Entecavir (ETV), a nucleoside analogue with high efficacy against hepatitis B virus, is recommended as a first-line antiviral drug for the treatment of chronic hepatitis B. However, scant information is available on the use of ETV in pregnancy. To better understand the safety of ETV in pregnant women, we aimed to demonstrate whether ETV could permeate placental barrier and the underlying mechanism. Our study showed that small amount of ETV could permeate across placenta in mice. ETV accumulation in activated or non-activated BeWo cells (treated with or without forskolin) was sharply reduced in the presence of 100 μM of adenosine, cytidine and in Na+ free medium, indicating that nucleoside transporters possibly mediate the uptake of ETV. Furthermore, ETV was proved to be a substrate of concentrative nucleoside transporter (CNT) 2 and CNT3, of organic cation transporter (OCT) 3 and of breast cancer resistance protein (BCRP) using transfected cells expressing respective transporters. The inhibition of ETV uptake in primary human trophoblast cells further confirmed that equilibrative nucleoside transporter (ENT) 1/2, CNT2/3, OCT3 and organic cation/carnitine transporter (OCTN) 2 might be involved in ETV transfer in human placenta. Therefore, ETV uptake from maternal circulation to trophoblast cells was possibly transported by CNT2/3, ENT1/2 and OCTN2, while ETV efflux from trophoblast cells to fetal circulation was mediated by OCT3, and from trophoblast cells to maternal circulation might be mediated by BCRP, multidrug resistance-associated protein 2 and P-glycoprotein. The information obtained in the present study may provide a basis for ETV’s use in pregnancy.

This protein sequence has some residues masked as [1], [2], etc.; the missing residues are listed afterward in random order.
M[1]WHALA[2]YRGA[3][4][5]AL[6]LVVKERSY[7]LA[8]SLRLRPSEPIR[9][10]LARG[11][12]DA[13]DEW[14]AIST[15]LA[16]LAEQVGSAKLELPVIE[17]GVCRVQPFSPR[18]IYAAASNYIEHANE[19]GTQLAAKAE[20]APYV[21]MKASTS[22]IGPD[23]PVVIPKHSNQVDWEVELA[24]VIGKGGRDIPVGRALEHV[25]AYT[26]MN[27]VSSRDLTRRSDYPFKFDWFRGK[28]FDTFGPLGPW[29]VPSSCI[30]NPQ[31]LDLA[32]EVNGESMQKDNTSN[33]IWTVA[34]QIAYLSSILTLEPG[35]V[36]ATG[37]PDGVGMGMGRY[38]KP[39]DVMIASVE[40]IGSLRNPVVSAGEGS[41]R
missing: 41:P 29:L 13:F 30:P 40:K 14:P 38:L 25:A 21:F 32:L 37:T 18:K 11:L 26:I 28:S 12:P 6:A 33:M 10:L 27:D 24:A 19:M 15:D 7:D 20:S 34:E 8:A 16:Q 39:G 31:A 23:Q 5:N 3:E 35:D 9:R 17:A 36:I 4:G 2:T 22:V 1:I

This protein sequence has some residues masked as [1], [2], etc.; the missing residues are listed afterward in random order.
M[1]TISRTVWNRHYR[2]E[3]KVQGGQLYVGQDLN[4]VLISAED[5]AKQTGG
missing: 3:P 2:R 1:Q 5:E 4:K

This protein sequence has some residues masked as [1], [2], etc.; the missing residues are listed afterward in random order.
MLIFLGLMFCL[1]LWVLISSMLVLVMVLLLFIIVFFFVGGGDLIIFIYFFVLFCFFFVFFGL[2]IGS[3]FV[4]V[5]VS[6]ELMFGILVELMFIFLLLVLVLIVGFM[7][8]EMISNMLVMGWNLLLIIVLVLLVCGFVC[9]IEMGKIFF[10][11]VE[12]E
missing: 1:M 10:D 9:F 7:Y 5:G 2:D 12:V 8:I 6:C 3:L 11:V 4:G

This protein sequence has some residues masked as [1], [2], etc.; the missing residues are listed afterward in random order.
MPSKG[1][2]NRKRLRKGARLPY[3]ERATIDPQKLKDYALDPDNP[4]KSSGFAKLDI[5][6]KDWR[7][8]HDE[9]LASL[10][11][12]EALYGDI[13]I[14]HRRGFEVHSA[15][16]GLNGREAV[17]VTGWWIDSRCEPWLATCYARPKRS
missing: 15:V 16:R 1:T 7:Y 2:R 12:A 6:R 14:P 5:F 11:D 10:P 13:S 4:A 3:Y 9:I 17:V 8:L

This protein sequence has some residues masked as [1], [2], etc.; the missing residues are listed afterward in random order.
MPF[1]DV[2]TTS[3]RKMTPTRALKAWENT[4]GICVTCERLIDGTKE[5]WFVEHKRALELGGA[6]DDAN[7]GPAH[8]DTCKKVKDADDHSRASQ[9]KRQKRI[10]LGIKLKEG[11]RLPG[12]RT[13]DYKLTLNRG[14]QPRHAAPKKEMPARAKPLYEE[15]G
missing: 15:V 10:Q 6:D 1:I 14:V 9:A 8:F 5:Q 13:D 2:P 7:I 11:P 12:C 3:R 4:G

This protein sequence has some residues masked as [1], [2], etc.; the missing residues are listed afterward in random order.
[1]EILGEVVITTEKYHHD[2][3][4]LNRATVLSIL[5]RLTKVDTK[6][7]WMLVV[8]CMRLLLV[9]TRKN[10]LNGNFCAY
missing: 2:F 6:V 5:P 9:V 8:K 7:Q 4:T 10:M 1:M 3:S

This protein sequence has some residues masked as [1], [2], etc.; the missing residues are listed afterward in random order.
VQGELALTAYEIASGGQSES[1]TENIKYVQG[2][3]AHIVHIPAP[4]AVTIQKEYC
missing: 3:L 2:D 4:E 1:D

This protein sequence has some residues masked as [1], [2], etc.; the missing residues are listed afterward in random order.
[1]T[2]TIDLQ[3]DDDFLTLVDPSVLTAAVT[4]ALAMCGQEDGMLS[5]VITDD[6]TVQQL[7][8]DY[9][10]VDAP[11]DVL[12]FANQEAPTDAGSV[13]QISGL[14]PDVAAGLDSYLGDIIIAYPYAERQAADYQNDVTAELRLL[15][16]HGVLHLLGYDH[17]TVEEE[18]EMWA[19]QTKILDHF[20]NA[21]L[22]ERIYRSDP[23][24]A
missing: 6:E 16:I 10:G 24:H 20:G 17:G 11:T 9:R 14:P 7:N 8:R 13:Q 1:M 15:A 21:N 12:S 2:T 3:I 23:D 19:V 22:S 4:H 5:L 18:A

- cell models
- drug delivery
- drug-drug interactions
- efflux transporters (P-gp, BCRP, MRP, MATE, BSEP, etc)
- Transporter-mediated drug/metabolite disposition
- Uptake transporters (OATP, OAT, OCT, PEPT, MCT, NTCP, ASBT, etc.)
- The American Society for Pharmacology and Experimental Therapeutics